Then, it was on to the main event. Jay Rowe’s house band consisted of Rohn (“Ron”) Lawrence on guitar, Dave Anderson on bass, Trever Somerville on drums, and Steve Scales on percussion. Pictures of the band and headliners can be seen below, but first…

SET LIST
1. Bumpin’ on Hollywood (Jay Rowe)
Originally heard on: Red Hot and Smooth (2006)
Featured musicians: Jay Rowe (keyboards), Jonathan Law/Foran High School horn section, Rick Braun (trumpet), Will Donato (alto sax), Jeff Kashiwa (tenor sax)

2. Funkability (Will Donato)
Originally heard on: What It Takes (2010)
Featured musicians: Will Donato (alto sax), Rohn Lawrence (guitar)

3. New Life (Will Donato)
Originally heard on: Will Power (2005)
Featured musician: Will Donato (alto sax)

4. When You Love Somebody (Nick Colionne)
Originally heard on: Influences (2014)
Featured musicians: Nick Colionne (guitar, vocals), Jason Grant (drums)

5. The Journey (Nick Colionne)
Originally heard on: The Journey (2016)
Featured musicians: Nick Colionne (guitar), Jason Grant (drums)

6. Movin’ Up (Jeff Kashiwa)
Originally heard on: Play (2007)
Featured musician: Jeff Kashiwa (tenor sax)

7. Do It Again (Jeff Kashiwa; Steely Dan cover)
Originally heard on: Upcoming album
Featured musician: Jeff Kashiwa (tenor sax), Rohn Lawrence (guitar)

8. Notorious (Rick Braun)
Originally heard on: Body and Soul (1997), Sessions: Volume 1 (2006)
Featured musicians: Rick Braun (flugelhorn), Will Donato (tenor sax)

9. My Funny Valentine (Rick Braun; standard by Richard Rodgers and Lorenz Hart)
Featured musician: Rick Braun (vocals, muted trumpet)

10. Everything is Alright (Rick Braun)
Originally heard on: Around the Horn (2017)
Featured musicians: Rick Braun (trumpet, vocals), Rohn Lawrence (guitar, vocals), Jay Rowe (keyboards, vocals)

11. Morning Call (Nick Colionne)
Originally heard on: The Journey (2016)
Featured musicians: Nick Colionne (guitar), Jason Grant (drums)

12. Supersonic (Will Donato)
Originally heard on: Supersonic (to be released July 2017)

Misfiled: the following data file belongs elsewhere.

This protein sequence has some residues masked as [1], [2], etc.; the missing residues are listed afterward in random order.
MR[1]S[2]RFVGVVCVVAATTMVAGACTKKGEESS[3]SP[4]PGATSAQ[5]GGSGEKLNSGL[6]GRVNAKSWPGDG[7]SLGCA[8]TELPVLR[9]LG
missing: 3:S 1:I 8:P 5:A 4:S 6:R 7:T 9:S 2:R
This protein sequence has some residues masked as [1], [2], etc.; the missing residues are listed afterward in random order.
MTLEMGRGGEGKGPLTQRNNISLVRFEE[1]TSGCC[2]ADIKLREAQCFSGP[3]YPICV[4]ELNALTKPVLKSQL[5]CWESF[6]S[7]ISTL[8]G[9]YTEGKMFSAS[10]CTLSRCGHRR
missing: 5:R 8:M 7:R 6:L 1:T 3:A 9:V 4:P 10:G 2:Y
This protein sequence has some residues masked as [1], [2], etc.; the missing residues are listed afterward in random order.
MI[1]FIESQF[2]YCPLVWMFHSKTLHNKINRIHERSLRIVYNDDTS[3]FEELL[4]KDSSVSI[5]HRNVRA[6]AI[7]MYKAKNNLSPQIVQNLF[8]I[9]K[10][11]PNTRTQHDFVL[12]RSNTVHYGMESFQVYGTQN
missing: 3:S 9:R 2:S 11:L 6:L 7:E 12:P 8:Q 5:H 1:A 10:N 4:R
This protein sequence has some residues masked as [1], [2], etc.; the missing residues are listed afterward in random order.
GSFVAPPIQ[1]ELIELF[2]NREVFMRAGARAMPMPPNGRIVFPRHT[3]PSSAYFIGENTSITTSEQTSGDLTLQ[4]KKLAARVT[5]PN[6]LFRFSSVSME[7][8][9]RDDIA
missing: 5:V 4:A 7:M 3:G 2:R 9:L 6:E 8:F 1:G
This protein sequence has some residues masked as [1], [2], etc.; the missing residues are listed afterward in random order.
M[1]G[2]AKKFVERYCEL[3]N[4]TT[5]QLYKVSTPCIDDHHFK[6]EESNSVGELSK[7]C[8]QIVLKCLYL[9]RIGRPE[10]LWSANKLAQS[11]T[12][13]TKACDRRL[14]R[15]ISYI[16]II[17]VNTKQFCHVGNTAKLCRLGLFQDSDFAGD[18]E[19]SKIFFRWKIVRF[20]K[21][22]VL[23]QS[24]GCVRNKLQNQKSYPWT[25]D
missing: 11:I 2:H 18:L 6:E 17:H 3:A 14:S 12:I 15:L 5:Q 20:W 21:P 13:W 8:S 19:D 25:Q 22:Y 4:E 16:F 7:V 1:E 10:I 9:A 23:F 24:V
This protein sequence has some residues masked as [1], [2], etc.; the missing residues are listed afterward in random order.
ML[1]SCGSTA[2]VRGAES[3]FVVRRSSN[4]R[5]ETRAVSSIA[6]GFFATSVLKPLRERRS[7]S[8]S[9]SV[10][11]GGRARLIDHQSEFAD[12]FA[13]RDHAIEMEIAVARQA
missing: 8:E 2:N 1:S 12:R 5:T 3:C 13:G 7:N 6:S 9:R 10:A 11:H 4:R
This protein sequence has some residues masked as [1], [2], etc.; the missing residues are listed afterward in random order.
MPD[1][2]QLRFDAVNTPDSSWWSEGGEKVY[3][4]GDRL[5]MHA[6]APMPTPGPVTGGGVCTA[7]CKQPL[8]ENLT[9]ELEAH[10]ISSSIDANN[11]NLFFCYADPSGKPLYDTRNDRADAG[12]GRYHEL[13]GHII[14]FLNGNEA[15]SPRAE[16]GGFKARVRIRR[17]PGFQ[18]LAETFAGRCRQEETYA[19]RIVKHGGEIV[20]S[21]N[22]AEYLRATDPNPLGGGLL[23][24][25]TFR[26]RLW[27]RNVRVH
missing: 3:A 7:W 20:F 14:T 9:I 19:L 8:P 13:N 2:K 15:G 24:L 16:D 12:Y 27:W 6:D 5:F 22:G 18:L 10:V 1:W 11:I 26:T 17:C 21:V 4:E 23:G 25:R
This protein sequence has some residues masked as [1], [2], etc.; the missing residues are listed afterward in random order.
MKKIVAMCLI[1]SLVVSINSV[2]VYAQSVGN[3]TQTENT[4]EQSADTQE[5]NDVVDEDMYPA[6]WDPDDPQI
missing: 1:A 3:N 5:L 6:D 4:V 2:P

Featured musicians: Will Donato (alto sax), Jeff Kashiwa (tenor sax)

13. Hyde Park (The “Ah, Oooh” Song) (Jeff Kashiwa)
Originally heard on: Another Door Opens (2000)
Featured musicians: Jeff Kashiwa (tenor sax), audience (“ah, oooh”)

14 (Finale). Grazin’ in the Grass (Rick Braun; Hugh Masekela cover [a.k.a. “Grazing in the Grass”])
Originally heard on: Shake It Up (collaboration with Boney James) (2000); Sessions: Volume 1 (2006)
Featured musicians: Everyone

As promised, here are the pictures. We start with the “Bumpin’ on Hollywood” horns:

Jay Rowe:

Rohn Lawrence:

Dave Anderson:

Trever Somerville:

Steve Scales:

After “Bumpin’ on Hollywood,” Will Donato went to the lobby to start “Funkability.” He worked his way through the audience, picking out my friend Kelly along the way to the stage:

Now, the on-stage shots:

Tenor sax on “Notorious”:

Nick Colionne:

Vocals on “When You Love Somebody”:

Working through the audience on “Morning Call”:

Spotting my camera:

Striking a pose:

I gave him an approving thumbs up as the audience laughed.

Jason Grant was on drums for Nick’s songs:

Jeff Kashiwa:

Rick Braun on flugelhorn for “Notorious”:

On hitting the last note: “I can do it!”

He did:

Muted trumpet for “My Funny Valentine”:

Regular trumpet for “Everything is Alright”:

Rick also sang “My Funny Valentine”:

…and “Everything is Alright”:

Rohn backed him up:

And so did Jay!

Will and Rohn:

Jeff and Rohn:

Rick and Will:

Rick and Rohn:

Will and Jeff:

The finale: “Grazin’ in the Grass”:

Jay had some closing remarks as the song wound down:

The last note:

Before I left for the night, I caught up with Will Donato and we posed for a picture:

It’s always nice to see him. He’s been very complimentary of my work, and was when we spoke Friday night. It goes without saying that I’m fond of his work, as well. When I posted on Facebook yesterday that I was back home, he left the following comment:

Mike! It was so great to see you! You always make me feel so welcome when I travel back east! I respect and admire YOUR talents! WD

Reading that now brings a smile to my face.

A recap of Saturday night’s show can be seen here.

Acoustic Alchemy at Iridium on my 35th birthday November 20, 2016

Posted by Mike C. in Food, Internet, Jazz, Media, Music, Personal, Photography, Radio, Travel, Weather.
3 comments

Other Acoustic Alchemy recaps: June 2008, October 2010, June 2012

11/24 UPDATE: I forgot to note that this trip to see Acoustic Alchemy at the Iridium came ten years to the date after seeing Yellowjackets at Birdland on my 25th birthday. I referenced that trip back in April.